By: Elizabeth Turner
The Vanderbilt Kennedy Center is proud to introduce its latest issue of Tennessee Kindred Stories of Disability, dedicated to telling the stories of Direct Support Professionals in Tennessee.
A project of the VKC's Public Policy Team, each year the VKC and The Arc Tennessee collaborate to produce a collection of stories that highlight the challenges individuals with disabilities and their families face as they navigate service systems and supports. Booklets are shared with Tennessee legislators during Disability Day(s) on the Hill and the Disability Policy Seminar in Washington, D.C., to educate them with first-hand accounts from constituents in their districts.
Direct Support Professionals (DSP) are individuals who are employed to provide a wide range of supportive and instructional services to individuals with intellectual and developmental disabilities on a day-to-day basis. DSPs generally attend to the health, safety, and well-being of the people they work with by providing daily personal care, teaching life skills, and sup porting people to be actively engaged and working in their communities.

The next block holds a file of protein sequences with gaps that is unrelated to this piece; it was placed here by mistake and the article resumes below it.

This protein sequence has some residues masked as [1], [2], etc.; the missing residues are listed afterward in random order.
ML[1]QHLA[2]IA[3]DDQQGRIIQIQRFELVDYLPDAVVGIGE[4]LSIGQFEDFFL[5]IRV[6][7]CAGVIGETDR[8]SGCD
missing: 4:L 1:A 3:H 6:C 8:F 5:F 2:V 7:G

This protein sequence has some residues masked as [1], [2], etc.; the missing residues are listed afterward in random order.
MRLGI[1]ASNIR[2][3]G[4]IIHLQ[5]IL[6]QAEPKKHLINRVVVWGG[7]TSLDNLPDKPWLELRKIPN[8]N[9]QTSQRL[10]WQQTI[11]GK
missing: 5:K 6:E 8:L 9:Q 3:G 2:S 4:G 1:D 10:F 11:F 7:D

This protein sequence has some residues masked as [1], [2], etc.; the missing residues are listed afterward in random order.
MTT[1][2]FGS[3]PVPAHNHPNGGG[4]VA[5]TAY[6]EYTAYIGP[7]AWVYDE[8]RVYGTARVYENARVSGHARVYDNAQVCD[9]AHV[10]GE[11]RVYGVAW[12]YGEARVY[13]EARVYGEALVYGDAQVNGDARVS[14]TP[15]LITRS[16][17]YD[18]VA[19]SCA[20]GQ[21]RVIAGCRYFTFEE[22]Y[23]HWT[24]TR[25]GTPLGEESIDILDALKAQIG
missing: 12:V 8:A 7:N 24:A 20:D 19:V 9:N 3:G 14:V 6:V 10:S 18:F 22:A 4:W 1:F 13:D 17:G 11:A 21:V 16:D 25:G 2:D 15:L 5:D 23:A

Across the country, there are approximately 1.4 million individuals who require services from DSPs to live full, meaningful lives in their communities. And unfortunately, the DSP workforce is in crisis. There are high turnover and vacancy rates, issues with tenure, burnout, and low hourly wages that contribute to a nationwide shortage of DSPs.
The stories in this edition of Kindred Stories of Disability come from DSPs living and working in Tennessee, but their issues are not unique to this state. The critical issues of low wages and high turnover are threaded throughout the stories of DSPs across the country. Additionally, DSPs are on the frontlines during the COVID-19 pandemic, and the pandemic has only increased the already critical workforce shortages.
The stories were collected through interviews conducted by Vanderbilt University students as part of the 2020-21 Tennessee Kindred Stories of Disability project. This annual project gives students, who are future educators, advocates, and researchers, an opportunity to learn firsthand from individuals with disabilities, families, and disability professionals. The images of the DSPs and their clients that accompany the stories were taken by photographer Jen Vogus and members
of the AbleVoices Photography Club.
Click here to read the new issue of Tennessee Kindred Stories of Disability.
Last Updated: 2/25/2021 1:50:38 PM
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